If you ask me: Why is life so unfair? I will tell you simply to look to living nature to understand the nature of life.

In all things, we must first be honest with ourselves. When a pack of hyenas ambushes its prey and starts eating the poor animal while it is still conscious, this is nature at work – and we recognize it as such.

Nature is a striving for continued existence; and, in nature, one living creature’s existence comes at the expense of another’s.

This truth is undeniable, and yet it is what we do with this knowledge that defines how humanity, powerful enough to subdue and overcome nature, powerful enough to intervene and prevent suffering, shapes its own future as a species.

“Considering what the world is now,
With all the misery, conflict, destructive brutality, aggression, and so on…
Man is still as he was –
Is still brutal, violent, aggressive, acquisitive, competitive –
And, he has built a society along these lines….”

– Jiddu Krishnamurti

Nature Is Not a Good Teacher

Man is part of nature and retains more of the characteristics of a primate than we would often like to admit; and nature is by no means perfect. Anyone who looks upon nature as the supreme example of what humanity should be striving for is gravely mistaken.

The only attempt religions have made to redeem us from the unbearable injustice of nature was the invention of an afterlife. But we have moved past that point, we have realized that only we have the capacity to redeem ourselves.

As a species, we have not made our greatest achievements by imitating nature, nor by denying it, but by using the one faculty we have evolved that allows us to transcend nature: reason.

Compassion and Reason Distinguish Us

Most people are able to recognize and identify with the suffering of others, and, through the compassion which must emerge from our recognition of that suffering and the application of reason, we are compelled to behave ethically in our personal lives, and to organize society in a way that prevents or reduces the suffering that nature inflicts on us all.

We must let go of the illusions that comfort us in our own suffering, and in our guilt, for the sufferings, we inflict, directly or indirectly, on others. Nature is not reasonable and nor is God; and neither can be relied upon to do or invent anything that will improve our plight.

The only ones we can rely on to improve this world are ourselves.

The Struggle

At this point, we come into conflict with those who thrive in a society that uses nature as its ethical paradigm, and who, in this way, write off the sufferings of millions for the benefit of a few as inevitable, necessary, and justified.

We come into conflict with those that claim that the poor man is simply the man who is less fit for survival than the next. We come into conflict with those who claim that it is God’s will that some should be tormented and some exalted, and with those who tell the suffering merely to await their reward in paradise, in death. This is not to be endured.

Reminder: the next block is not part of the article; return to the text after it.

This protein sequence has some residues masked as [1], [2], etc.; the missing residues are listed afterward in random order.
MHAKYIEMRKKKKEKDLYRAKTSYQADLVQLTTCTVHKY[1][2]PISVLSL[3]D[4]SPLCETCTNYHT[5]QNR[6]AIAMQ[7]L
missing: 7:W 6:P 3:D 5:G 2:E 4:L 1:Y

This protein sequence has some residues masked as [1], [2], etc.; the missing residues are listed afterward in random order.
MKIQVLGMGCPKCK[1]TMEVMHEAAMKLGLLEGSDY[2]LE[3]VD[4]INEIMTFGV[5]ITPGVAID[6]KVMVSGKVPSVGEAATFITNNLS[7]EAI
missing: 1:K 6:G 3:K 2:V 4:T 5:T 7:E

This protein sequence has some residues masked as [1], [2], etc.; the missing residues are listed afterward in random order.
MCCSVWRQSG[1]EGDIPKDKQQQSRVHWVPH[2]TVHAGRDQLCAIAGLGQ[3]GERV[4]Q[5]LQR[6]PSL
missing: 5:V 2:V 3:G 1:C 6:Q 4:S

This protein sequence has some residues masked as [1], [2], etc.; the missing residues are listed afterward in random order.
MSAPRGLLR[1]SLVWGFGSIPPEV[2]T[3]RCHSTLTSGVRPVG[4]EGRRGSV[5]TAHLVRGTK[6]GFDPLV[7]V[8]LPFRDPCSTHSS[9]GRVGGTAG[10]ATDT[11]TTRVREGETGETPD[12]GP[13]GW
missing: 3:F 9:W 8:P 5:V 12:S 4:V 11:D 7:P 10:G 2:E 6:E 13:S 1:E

The Price of Apathy

Will you justify spending hundreds of dollars on dinner for two, while millions are forced to work in abject conditions, day in day out, for a monthly salary that is not half of the cost of that meal? Tell me, who is remunerated in accordance with their efforts?

Who is working harder and for longer hours? Whose bodies are being destroyed on a daily basis for pitiful sums of money which barely sustain them in life? And for what great aim? To make an endless stream of luxuries to be consumed and discarded.

All of this…for vanity? If you met the men, women, and children who make your consumables and you saw what they are put through to make these things for you cheaply and competitively, would you put them through it yourself?

It’s Time to Grow up

Why is life so unfair in human civilization? Because we continue to allow it to be so. Because we justify the unjustifiable by invoking the brutish reality of nature as a guiding light for our ethics, jeering at those weaker than ourselves, forgetting that we ourselves owe our survival to the gifts provided by efforts to overcome nature.

Why is life in the 21st century still so unfair?

Because we continue to accept the unacceptable every time we shrug off suffering as the will of God, whose same divine will it is to create diseases but not cures.

Indeed, life is still so unfair because we continue to allow ourselves to be deluded – by fairy tales, and by arguments from ignorance and self-interest that distract us from doing all that is in our power to change things.

“What we are trying, you know, in all these discussions and talks here,
Is to see if we cannot radically bring about
A transformation of the mind – not accept things as they are.
But to understand it, to go into it, to examine it – give your heart and your mind,
With everything that you have to find out
A way of living differently.
But that depends on you and not somebody else,
Because in this there is no teacher, no pupil, there’s no leader, there’s no guru, no master, no saviour;
You yourself are the teacher and the pupil, you’re the master, you’re the guru, you’re the leader…
You are everything.”

Jiddu Krishnamurti

Further reading: Ethics, Maxims and Reflections, Alexander Gesswein, 2016

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